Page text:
You don’t have to be rich to give

A timely tribute to Thomas Cannon, who died last year at age 79. The longtime resident of Richmond, Va., was no titan of industry, but for many he embodied the spirit of giving more than any megabillionaire could.

Although he was a postal worker who seldom earned as much as $30,000 a year, Cannon routinely gave away much of what he earned, usually in increments of $1,000. His generosity was celebrated in such national forums as Ebony Magazine and on the Oprah Winfrey and "Nightline" TV shows.

Cannon made his first donation in 1972, when he was 47. He had given away an estimated $150,000 by the time he died.

His methods must have required some extraordinary penny-pinching, but he didn't see it that way. He once explained to a reporter at the Richmond Times-Dispatch exactly how he did it: "People say, 'How can you afford it?' Well, how can people afford new cars and boats? Instead of those, we deliberately kept our standard of living down below our means. I get money from the same place people get money for those other things."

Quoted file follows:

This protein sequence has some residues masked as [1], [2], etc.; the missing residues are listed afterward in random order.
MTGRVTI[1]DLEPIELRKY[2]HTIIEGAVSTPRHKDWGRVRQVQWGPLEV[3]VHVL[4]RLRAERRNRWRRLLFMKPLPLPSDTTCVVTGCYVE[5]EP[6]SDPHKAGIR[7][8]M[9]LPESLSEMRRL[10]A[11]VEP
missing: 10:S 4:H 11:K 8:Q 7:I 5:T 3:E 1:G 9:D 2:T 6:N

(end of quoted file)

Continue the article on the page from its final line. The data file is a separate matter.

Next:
According to The Chronicle of Philanthropy, blacks donate 25 percent more of their discretionary income than whites. On average, Black Enterprise magazine notes, black households give $1,614 to their favorite causes. That figure doesn't take into account tithing -- contributing 10 percent of household income -- to churches, a widespread practice among black families.

[Excerpt of article by Jabari Asim, The Washington Post]

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